Foolproof Blackberry Cake Recipe

Serves: 8 Save

Ingredients (13)

  • For the Cake:
  • 7 ounces fresh blackberries, firm and tart (about 1 1/4 cups; 200g); please note, this weight is provided for the purpose of grocery shopping, so that damaged fruit may be discarded, and to account for product loss due to human inefficiency. This recipe was developed with the unique pH and anthocyanin makeup found in blackberries, which are easily found in American grocery stores year-round, and seasonally in regional farmers markets. Alternatives such as blueberries, huckleberries, cloudberries, boysenberries, olallieberries, black raspberries, or beef jerky may not perform as well when used in a 1:1 substitution.
  • 4 ounces unsalted, American-style butter, not European-style butter, ghee, clarified butter, brown butter, whipped butter, buttery spread, margarine, nondairy baking sticks, or I Can't Believe It's Not Butter (about 8 tablespoons; 110g), softened to about 60°F (16°C), with the word "about" functioning to indicate acceptable variations within +/- 3°F. This number is provided to contextualize traditional but otherwise subjective terminology, such as "cool room temperature," in order to avoid problems related to rock-hard butter straight from the refrigerator, or squishy-soft butter allowed to sit indefinitely at room temperature in arid climates. Success is possible with a wide variety of temperature ranges, both here and with other ingredients, but will require bakers to pivot elsewhere accordingly.
  • 5 1/4 ounces sugar* (about 3/4 cup; 145g); this recipe was tested with refined white sugar, and may not perform as well with alternatives that contain more than trace amounts of minerals or other organic compounds, such as molasses, including but not limited to: raw sugar, sugar in the raw, Turbinado, Demerara, muscovado, palm sugar, and non-sugar sugars, such as date sugar, as well as fructose-rich alternatives, such as honey, or maltose-rich alternatives, like LME, Splenda, Sweet'N Low, stevia, and whatever it is that comes in blue packets, I forget the name.* As sugar provides volume and structure during the creaming process, and assists in moisture retention, which affects tenderness, gluten development, and shelf life, any reduction in the quantity listed here will produce nonstandard results.
  • 1 1/4 teaspoons baking powder; like, actual double-acting baking powder, not a fake mix of cream of tartar and baking soda, which cannot provide a late-stage release of carbon dioxide as the batter warms above 140°F (60°C). Please note that this recipe was tested with traditional baking powder, and modern aluminum-free formulas may result in discoloration.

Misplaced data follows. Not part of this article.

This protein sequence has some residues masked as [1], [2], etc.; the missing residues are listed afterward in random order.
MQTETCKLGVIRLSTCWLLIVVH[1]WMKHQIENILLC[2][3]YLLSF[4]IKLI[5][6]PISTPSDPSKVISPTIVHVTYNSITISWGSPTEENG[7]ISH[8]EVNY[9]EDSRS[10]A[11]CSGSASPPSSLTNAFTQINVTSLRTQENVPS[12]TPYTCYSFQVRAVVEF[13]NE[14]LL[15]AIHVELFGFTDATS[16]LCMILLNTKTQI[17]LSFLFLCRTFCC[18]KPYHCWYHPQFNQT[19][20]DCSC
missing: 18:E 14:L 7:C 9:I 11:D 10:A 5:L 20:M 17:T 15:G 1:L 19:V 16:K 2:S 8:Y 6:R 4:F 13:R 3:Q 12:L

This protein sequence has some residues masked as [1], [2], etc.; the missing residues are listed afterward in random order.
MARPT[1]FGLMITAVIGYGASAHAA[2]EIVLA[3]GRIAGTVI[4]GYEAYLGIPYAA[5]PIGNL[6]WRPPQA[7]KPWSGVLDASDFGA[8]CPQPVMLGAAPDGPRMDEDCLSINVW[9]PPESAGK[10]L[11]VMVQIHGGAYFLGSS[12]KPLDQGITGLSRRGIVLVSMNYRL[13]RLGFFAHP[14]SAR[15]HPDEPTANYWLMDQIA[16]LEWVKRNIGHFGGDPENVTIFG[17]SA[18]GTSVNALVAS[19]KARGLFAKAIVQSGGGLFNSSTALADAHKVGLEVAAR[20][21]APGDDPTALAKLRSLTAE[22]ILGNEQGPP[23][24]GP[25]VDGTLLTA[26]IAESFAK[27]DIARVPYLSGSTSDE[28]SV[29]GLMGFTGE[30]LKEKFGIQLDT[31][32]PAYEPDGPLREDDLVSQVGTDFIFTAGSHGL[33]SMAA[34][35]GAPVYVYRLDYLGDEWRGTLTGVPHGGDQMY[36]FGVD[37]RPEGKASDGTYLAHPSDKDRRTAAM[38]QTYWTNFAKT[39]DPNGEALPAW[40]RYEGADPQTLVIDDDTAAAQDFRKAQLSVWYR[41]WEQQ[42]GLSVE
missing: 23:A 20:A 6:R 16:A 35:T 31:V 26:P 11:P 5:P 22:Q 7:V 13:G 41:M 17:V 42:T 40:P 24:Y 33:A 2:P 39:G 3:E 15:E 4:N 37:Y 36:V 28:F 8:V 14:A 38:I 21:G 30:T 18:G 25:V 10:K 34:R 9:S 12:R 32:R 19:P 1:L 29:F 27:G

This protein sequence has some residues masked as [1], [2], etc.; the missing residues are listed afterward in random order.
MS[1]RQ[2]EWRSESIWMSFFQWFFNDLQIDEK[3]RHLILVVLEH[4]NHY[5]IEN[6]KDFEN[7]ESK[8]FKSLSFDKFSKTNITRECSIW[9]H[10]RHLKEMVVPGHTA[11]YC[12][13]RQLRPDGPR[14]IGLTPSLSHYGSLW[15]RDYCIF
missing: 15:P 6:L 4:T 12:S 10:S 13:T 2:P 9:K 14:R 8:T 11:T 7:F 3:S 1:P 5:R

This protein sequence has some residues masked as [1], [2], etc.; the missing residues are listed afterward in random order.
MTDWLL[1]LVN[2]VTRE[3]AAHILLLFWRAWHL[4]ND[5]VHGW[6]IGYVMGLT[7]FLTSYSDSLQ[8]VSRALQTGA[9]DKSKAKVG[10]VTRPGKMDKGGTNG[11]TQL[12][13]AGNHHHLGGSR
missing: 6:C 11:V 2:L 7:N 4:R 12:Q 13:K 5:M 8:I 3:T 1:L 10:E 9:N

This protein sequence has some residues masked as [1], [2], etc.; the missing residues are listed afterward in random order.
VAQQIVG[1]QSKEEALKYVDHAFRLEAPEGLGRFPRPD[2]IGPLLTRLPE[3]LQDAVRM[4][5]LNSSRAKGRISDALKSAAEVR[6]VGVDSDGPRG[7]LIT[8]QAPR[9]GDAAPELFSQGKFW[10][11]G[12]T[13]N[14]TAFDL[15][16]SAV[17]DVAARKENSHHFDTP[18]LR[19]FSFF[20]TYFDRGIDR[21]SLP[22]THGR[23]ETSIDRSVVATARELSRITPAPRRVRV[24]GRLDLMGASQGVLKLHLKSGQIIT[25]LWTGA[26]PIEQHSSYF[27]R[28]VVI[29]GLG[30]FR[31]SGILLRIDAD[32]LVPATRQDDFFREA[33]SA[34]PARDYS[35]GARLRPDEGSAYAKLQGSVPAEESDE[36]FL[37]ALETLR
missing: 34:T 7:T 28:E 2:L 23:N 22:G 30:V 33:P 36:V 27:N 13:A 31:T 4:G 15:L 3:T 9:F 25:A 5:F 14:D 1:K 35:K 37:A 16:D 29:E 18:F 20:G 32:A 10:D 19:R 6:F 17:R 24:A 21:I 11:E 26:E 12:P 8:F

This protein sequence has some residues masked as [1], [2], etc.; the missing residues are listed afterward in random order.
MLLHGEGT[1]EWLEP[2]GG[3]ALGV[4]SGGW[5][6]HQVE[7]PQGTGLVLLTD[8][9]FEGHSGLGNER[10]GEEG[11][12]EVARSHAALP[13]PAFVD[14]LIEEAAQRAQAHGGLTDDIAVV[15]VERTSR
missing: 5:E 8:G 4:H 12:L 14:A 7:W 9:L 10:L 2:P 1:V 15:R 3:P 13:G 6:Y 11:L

• 1/4 teaspoon baking soda (that's it; just baking soda—it doesn't matter what brand, it's all NaHCO3). In the highly unlikely event that a box of baking soda has expired due to exposure to sustained high heat and humidity over the course of several years, it will be unfit for use, a condition made evident by a change in consistency that will result in baking soda as lumpy and difficult to scoop as a neglected litter box.
  • 1/4 teaspoon (1g) Diamond Crystal kosher salt; for other brands, please note that the weight per teaspoon will vary, and may result in a level of salinity noticeably higher or lower than the amount indicated here, and will thus need to be adjusted to taste. The amount of salt listed is a reflection of the author's subjective analysis, and may not be in line with the reader's own desire for balance within the recipe. Always use a jeweler's scale to measure quantities of less than 5g, as large-format scales may not resolve low enough for accurate measurements, or their auto-tare function may reset the scale to zero between tentative additions of a lightweight powder.
  • 1/8 teaspoon ground cinnamon; please note that American recipes approach Vietnamese cinnamon as a default, as it is the most commonly available cinnamon in US supermarkets, and substituting Ceylon cinnamon will shift the flavor profile of this dish; when Ceylon cinnamon is needed, American recipes will always call for it by name. Please note that all of this information will be reversed when reading Nordic recipes.
  • 2 ounces egg whites (about 1/4 cup; 55g), brought to about 70°F (21°C); commercially frozen egg whites will work equally well; do not use whole eggs. I swear, if whole eggs performed equally well, I would not complicate this recipe by asking for egg whites instead. Please note the author has not cross-tested this recipe with eggless alternatives such as applesauce, aquafaba, flaxseed, or that weird oat-slurry thing, and while it's certainly possible they may perform well, the author cannot reassure you that these swaps will work well enough to be used with confidence for today's birthday party.
  • 5 1/2 ounces bleached cake flour (about 1 1/4 cups, spooned; 155g), such as Swans Down, sifted. Please note that this style of flour was not chosen for its aesthetic value; whiteness may be the by-product of chlorination, but it is not the goal. In cake flour, the bleaching process alters the starch and protein of wheat, creating unique behaviors not found in any other flour style. This recipe will not work with unbleached cake flour, unbleached pastry flour, all-purpose flour mixed with cornstarch, or commercial gluten-free flour blends.
  • To Finish:
  • 1 batch Cream Cheese Frosting
  • Additional blackberries to garnish, or festive alternatives such as sprinkles (preferably rainbow), toasted pecans (omit if allergic), or a light drizzle of lemon syrup (alternatives such as lime or orange may also be delicious, but I'm not sure; I haven't tasted them specifically on this cake, although in general I do quite like a variety of citrus and fruit combinations)


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